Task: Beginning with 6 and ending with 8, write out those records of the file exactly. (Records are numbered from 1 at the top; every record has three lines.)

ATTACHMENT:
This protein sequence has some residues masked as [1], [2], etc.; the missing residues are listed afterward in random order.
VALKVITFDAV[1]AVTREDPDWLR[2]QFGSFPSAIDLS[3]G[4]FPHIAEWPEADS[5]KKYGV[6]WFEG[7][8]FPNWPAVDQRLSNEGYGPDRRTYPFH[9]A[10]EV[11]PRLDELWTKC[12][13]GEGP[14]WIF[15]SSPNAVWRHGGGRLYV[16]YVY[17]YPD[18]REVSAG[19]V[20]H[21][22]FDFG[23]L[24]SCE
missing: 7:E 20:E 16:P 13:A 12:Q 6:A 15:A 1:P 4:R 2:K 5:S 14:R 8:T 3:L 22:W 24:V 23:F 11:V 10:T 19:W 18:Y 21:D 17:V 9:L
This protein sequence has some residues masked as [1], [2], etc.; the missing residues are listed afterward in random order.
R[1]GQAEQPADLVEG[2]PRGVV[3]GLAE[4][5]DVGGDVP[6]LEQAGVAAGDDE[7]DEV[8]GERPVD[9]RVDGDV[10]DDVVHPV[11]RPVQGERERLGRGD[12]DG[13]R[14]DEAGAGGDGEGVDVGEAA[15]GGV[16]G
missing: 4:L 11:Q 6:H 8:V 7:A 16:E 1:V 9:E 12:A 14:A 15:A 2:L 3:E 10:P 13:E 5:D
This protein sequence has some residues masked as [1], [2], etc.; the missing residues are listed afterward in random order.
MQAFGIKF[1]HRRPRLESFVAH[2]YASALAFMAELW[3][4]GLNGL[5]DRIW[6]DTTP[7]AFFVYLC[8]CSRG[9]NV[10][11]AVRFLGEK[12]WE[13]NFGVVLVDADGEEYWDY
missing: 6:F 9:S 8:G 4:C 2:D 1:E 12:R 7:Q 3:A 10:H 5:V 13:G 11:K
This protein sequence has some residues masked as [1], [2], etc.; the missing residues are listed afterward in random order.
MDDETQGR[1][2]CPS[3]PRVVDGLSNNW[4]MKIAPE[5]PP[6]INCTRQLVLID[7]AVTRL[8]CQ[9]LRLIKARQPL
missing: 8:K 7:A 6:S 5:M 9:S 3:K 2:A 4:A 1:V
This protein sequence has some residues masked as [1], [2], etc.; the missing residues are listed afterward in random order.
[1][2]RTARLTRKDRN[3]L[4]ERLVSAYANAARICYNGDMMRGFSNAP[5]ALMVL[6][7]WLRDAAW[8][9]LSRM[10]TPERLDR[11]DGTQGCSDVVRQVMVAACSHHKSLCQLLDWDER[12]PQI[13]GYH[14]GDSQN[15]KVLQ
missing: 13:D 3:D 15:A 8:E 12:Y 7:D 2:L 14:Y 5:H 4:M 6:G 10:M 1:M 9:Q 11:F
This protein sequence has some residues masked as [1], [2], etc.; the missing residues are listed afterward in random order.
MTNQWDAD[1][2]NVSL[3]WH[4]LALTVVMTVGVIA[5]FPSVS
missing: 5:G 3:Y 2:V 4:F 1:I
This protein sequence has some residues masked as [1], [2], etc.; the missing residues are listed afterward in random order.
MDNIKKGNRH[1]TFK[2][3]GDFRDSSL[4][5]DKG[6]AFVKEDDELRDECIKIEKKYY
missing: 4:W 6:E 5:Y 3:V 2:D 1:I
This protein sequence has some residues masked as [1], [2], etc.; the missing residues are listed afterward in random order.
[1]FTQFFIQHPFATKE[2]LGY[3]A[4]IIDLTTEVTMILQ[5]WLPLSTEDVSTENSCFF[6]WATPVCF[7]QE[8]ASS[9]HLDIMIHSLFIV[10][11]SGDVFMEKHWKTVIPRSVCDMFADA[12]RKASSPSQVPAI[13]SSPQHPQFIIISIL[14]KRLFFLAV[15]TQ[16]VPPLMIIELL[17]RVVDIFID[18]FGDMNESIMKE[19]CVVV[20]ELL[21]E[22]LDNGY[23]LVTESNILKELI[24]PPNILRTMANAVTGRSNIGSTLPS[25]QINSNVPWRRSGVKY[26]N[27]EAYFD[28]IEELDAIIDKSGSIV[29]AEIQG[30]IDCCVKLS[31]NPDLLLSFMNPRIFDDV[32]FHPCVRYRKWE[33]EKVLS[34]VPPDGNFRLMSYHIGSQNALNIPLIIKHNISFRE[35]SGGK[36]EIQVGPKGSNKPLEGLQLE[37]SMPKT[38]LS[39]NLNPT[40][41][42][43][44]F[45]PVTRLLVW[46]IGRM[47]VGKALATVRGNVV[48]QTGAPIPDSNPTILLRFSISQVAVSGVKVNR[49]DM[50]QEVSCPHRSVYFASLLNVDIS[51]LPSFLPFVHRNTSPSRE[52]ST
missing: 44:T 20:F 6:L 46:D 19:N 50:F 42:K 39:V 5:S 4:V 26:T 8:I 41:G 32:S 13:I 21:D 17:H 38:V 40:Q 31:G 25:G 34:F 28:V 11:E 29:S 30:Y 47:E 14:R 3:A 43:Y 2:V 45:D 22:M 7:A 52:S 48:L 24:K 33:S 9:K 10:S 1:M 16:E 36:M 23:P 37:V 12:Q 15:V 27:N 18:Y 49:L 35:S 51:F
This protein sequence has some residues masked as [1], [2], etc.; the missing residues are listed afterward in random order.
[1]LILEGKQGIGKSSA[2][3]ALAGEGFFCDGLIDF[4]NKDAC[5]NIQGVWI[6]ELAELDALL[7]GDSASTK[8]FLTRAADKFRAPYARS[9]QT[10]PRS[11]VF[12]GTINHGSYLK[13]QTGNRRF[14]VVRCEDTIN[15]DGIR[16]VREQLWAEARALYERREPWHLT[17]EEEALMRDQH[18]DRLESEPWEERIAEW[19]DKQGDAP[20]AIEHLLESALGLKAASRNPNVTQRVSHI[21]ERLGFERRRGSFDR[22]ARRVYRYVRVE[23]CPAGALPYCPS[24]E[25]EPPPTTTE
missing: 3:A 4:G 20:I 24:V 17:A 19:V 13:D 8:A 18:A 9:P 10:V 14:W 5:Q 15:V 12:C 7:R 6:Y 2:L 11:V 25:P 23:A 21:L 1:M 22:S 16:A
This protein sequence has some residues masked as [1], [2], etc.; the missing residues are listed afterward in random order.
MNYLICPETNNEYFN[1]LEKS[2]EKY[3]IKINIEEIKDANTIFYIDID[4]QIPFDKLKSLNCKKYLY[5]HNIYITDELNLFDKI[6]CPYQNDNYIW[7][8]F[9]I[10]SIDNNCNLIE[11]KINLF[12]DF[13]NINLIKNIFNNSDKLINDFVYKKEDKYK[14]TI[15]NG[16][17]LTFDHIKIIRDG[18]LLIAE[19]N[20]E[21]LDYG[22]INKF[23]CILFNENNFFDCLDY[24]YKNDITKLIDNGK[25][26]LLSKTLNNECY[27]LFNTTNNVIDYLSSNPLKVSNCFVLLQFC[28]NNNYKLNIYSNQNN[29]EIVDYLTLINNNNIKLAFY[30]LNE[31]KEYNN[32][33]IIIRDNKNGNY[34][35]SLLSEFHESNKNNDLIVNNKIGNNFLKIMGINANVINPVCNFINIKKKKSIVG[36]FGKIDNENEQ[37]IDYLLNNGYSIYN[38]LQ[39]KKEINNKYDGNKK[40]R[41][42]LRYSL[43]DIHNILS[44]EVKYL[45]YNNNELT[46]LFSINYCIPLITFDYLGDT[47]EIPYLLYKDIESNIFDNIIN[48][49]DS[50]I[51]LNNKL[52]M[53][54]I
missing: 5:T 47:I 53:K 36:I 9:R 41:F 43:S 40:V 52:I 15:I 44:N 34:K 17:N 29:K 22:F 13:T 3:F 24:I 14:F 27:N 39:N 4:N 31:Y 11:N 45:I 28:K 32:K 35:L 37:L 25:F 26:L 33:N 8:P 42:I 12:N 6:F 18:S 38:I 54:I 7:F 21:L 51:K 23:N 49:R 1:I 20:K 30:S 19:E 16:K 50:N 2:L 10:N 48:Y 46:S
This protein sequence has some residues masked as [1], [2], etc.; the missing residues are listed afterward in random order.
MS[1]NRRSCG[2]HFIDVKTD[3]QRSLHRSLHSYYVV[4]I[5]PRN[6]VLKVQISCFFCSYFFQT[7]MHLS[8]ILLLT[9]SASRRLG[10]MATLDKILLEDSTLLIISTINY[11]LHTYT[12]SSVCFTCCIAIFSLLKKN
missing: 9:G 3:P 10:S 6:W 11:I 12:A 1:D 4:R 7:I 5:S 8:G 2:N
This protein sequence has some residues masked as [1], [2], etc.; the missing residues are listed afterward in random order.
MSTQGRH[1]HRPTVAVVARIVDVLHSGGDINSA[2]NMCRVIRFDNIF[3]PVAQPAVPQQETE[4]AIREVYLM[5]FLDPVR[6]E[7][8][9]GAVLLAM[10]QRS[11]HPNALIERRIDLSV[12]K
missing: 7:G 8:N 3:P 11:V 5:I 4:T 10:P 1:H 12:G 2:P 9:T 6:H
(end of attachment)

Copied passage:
This protein sequence has some residues masked as [1], [2], etc.; the missing residues are listed afterward in random order.
MTNQWDAD[1][2]NVSL[3]WH[4]LALTVVMTVGVIA[5]FPSVS
missing: 5:G 3:Y 2:V 4:F 1:I
This protein sequence has some residues masked as [1], [2], etc.; the missing residues are listed afterward in random order.
MDNIKKGNRH[1]TFK[2][3]GDFRDSSL[4][5]DKG[6]AFVKEDDELRDECIKIEKKYY
missing: 4:W 6:E 5:Y 3:V 2:D 1:I
This protein sequence has some residues masked as [1], [2], etc.; the missing residues are listed afterward in random order.
[1]FTQFFIQHPFATKE[2]LGY[3]A[4]IIDLTTEVTMILQ[5]WLPLSTEDVSTENSCFF[6]WATPVCF[7]QE[8]ASS[9]HLDIMIHSLFIV[10][11]SGDVFMEKHWKTVIPRSVCDMFADA[12]RKASSPSQVPAI[13]SSPQHPQFIIISIL[14]KRLFFLAV[15]TQ[16]VPPLMIIELL[17]RVVDIFID[18]FGDMNESIMKE[19]CVVV[20]ELL[21]E[22]LDNGY[23]LVTESNILKELI[24]PPNILRTMANAVTGRSNIGSTLPS[25]QINSNVPWRRSGVKY[26]N[27]EAYFD[28]IEELDAIIDKSGSIV[29]AEIQG[30]IDCCVKLS[31]NPDLLLSFMNPRIFDDV[32]FHPCVRYRKWE[33]EKVLS[34]VPPDGNFRLMSYHIGSQNALNIPLIIKHNISFRE[35]SGGK[36]EIQVGPKGSNKPLEGLQLE[37]SMPKT[38]LS[39]NLNPT[40][41][42][43][44]F[45]PVTRLLVW[46]IGRM[47]VGKALATVRGNVV[48]QTGAPIPDSNPTILLRFSISQVAVSGVKVNR[49]DM[50]QEVSCPHRSVYFASLLNVDIS[51]LPSFLPFVHRNTSPSRE[52]ST
missing: 44:T 20:F 6:L 46:D 19:N 50:F 42:K 39:V 5:S 4:V 26:T 8:I 41:G 32:S 13:I 21:D 17:H 38:V 40:Q 31:G 25:G 34:F 28:V 11:E 29:S 30:Y 47:E 14:R 3:A 43:Y 2:V 45:D 22:M 7:A 52:S 48:L 24:K 33:S 9:K 10:S 1:M 16:E 36:M 23:P 37:V 12:Q 15:V 27:N 18:Y 49:L 35:S 51:F